September 28, 2020
Johns Hopkins Bloomberg School of Public Health Appoints Marie Diener-West as New Bloomberg Centennial Professor
Johns Hopkins Bloomberg School of Public Health has appointed Marie Diener-West, PhD, as a Bloomberg Centennial Professor. This is an endowed position made possible by a gift from Bloomberg Philanthropies.
Diener-West is the Helen Abbey and Margaret Merrell Professor of Biostatistical Education and chairs the School’s Master of Public Health program, a position she has held since 2008.
Diener-West has long focused on the statistical education of health professionals. Since 1990, she has taught courses in introductory statistical methods and data analysis, earning eight Golden Apple Awards, an annual award given by Bloomberg School students in recognition of excellence in teaching. In 1997, she developed and co-instructed, with Sukon Kanchanaraska, PhD, senior scientist in the Bloomberg School’s Department of Epidemiology and director of the Center for Teaching and Learning, the School's first distance-education course, Quantitative Methods.
“Dr. Diener-West’s expert leadership of the MPH program has been tremendous, as has her longstanding dedication to biostatistics education,” says Dean Ellen J. MacKenzie, PhD, ScM. “We extend our warmest congratulations to Dr. Diener-West on this honor.”
Much of Diener-West’s professional career has focused on the design, conduct, and analysis of multicenter clinical trials. For 20 years, Diener-West was the study statistician and deputy director of the Coordinating Center for the Collaborative Ocular Melanoma Study, a set of long-term multicenter clinical trials sponsored by the National Eye Institute at the National Institutes of Health. The trials, conducted at 43 clinical centers, investigated the effectiveness of different radiation treatments on prolonging survival and other outcomes of patients with choroidal melanoma, a cancer of the back of the eye. These research findings changed the practice of treatment and management for this disease.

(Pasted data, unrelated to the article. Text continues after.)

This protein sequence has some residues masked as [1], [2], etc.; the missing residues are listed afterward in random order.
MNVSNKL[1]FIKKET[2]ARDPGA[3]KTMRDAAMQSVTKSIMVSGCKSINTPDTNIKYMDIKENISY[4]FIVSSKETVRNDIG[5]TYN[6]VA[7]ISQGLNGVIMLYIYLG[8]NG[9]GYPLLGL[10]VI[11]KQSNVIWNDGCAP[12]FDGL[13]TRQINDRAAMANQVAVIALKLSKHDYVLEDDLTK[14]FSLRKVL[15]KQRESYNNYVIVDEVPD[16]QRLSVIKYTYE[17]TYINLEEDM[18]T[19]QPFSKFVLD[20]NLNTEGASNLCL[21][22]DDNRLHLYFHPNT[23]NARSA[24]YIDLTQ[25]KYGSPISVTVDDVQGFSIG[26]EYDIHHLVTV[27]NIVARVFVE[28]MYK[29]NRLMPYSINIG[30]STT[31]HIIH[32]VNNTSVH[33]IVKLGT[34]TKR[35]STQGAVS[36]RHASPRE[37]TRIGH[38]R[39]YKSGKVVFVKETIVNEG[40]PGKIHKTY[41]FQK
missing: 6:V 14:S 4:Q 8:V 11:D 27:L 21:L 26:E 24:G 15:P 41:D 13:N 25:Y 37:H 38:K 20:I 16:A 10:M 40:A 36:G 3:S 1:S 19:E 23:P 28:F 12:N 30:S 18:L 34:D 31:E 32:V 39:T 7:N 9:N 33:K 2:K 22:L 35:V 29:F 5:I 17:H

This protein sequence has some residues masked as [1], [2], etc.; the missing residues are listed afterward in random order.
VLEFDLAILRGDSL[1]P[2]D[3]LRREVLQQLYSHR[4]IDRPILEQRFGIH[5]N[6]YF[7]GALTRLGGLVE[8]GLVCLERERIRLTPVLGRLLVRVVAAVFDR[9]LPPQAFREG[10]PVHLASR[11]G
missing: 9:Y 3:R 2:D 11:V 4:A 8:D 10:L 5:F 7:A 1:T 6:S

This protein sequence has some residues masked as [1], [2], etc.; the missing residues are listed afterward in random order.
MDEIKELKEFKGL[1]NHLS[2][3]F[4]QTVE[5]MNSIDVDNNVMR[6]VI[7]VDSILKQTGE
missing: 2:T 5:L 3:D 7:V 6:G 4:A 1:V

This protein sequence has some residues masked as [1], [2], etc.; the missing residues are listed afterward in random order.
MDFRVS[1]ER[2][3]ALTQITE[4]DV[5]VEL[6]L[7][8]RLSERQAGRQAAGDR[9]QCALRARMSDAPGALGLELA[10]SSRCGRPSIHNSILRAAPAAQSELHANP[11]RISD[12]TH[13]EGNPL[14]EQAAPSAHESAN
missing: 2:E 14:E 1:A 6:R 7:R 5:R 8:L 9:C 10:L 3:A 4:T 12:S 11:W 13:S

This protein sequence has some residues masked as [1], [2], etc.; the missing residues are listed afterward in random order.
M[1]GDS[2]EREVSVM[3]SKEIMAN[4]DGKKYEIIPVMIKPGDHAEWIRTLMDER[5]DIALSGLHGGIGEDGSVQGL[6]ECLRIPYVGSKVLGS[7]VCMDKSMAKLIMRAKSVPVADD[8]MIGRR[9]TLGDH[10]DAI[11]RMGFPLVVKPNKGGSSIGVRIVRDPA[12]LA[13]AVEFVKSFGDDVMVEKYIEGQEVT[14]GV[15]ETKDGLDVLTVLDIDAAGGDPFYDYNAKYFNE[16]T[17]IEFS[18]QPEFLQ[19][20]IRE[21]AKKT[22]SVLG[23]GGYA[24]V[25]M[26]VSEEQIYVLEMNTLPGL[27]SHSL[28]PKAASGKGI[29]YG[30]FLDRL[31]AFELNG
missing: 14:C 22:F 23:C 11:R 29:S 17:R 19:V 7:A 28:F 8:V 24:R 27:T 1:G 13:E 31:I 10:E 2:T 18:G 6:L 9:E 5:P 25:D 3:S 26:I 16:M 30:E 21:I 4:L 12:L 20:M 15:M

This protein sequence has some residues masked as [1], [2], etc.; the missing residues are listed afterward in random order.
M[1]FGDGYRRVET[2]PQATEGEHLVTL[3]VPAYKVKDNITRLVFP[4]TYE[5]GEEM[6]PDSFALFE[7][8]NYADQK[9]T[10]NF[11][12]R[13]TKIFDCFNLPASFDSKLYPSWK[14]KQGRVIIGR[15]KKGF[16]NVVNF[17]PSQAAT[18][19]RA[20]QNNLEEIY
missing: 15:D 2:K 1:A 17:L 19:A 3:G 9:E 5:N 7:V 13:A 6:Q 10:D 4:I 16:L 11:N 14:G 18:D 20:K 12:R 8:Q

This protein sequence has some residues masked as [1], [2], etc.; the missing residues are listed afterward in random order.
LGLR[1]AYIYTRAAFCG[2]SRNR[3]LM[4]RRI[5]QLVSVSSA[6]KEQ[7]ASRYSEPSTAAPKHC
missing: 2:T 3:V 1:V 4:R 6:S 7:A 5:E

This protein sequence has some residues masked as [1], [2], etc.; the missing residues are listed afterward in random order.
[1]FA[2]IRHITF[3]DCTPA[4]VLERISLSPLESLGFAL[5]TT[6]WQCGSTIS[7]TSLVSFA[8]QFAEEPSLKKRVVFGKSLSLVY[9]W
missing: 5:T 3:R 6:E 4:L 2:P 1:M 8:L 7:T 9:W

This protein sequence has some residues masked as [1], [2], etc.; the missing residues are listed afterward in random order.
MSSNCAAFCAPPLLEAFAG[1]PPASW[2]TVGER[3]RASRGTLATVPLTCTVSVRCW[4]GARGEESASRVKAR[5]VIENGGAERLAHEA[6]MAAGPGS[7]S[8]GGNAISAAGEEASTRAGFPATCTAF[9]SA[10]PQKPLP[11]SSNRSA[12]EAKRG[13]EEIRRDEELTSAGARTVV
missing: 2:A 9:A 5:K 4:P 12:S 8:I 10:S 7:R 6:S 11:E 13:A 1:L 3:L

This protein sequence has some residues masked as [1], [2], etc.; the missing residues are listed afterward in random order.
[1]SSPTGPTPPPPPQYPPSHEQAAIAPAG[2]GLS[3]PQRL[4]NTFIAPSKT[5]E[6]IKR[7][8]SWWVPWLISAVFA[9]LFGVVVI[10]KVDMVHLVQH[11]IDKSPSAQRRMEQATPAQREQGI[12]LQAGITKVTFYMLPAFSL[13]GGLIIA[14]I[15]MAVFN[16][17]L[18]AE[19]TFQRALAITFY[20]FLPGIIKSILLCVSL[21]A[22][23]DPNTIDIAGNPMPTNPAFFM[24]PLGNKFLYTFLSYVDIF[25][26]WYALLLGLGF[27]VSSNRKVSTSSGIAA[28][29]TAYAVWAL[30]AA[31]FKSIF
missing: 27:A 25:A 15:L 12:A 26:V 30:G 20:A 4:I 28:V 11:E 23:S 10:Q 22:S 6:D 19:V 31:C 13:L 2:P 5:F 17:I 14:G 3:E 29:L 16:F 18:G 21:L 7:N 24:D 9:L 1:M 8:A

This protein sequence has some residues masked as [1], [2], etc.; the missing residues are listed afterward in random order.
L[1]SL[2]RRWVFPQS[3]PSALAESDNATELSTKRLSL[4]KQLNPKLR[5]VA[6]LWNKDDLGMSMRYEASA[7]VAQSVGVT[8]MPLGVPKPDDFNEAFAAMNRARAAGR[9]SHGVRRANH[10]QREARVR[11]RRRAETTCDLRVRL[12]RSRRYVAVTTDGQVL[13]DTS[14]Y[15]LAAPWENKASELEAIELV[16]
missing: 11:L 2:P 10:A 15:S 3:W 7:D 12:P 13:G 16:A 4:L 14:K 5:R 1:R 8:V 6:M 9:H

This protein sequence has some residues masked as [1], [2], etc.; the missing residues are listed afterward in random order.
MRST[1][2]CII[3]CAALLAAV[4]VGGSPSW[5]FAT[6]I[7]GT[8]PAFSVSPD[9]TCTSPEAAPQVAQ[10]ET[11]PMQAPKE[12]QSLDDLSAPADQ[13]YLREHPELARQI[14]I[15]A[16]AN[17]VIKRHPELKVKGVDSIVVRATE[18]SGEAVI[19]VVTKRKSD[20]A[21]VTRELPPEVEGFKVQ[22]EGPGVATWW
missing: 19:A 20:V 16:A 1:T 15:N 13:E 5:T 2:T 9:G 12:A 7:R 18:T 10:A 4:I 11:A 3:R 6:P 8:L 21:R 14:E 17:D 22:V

Other research interests include cystic fibrosis and the longitudinal relationship between sleep disorders and subsequent heart disease in the National Heart, Lung, and Blood Institute’s Sleep Heart Health Study. She is a member of the faculty of the Johns Hopkins Center for Clinical Trials and Evidence Synthesis at the Bloomberg School. She is a Fellow of the American Statistical Association as well as a Fellow of the Society for Clinical Trials.
“Gathering, analyzing, and interpreting data are essential skills for public health professionals,” says Michael R. Bloomberg, founder of Bloomberg Philanthropies. “Dr. Diener-West’s expertise in biostatistics and her work with students in the Master of Public Health program help ensure that graduates are prepared for success, and I join her students and colleagues in congratulating her on her new appointment.”
Diener-West received her BS with a double major in Biology and Mathematics in 1977 from Loyola University of Chicago and her PhD in Biostatistics in 1984 from what was then the Johns Hopkins School of Hygiene and Public Health. She holds joint appointments in the departments of Biostatistics and Epidemiology at the Bloomberg School, Ophthalmology at Johns Hopkins School of Medicine, and also at the School of Nursing.
The Master of Public Health program has thrived under Diener-West’s leadership, contributing to the School’s longstanding position as the number one school of public health in the country.
“Dr. Diener-West brings intellectual rigor and personal warmth to her work in biostatistics education and her leadership of the MPH program,” says Joshua M. Sharfstein, MD, director of the Bloomberg American Health Initiative. “All of the Bloomberg Fellows—indeed, everyone at the school—benefit from her wisdom and support.”
This professorship endowment is part of the Bloomberg American Health Initiative, which is supporting 25 new endowed positions. The Initiative focuses on addressing major health challenges facing the nation, including obesity and the food system, environmental challenges, addiction, violence, and adolescent health.
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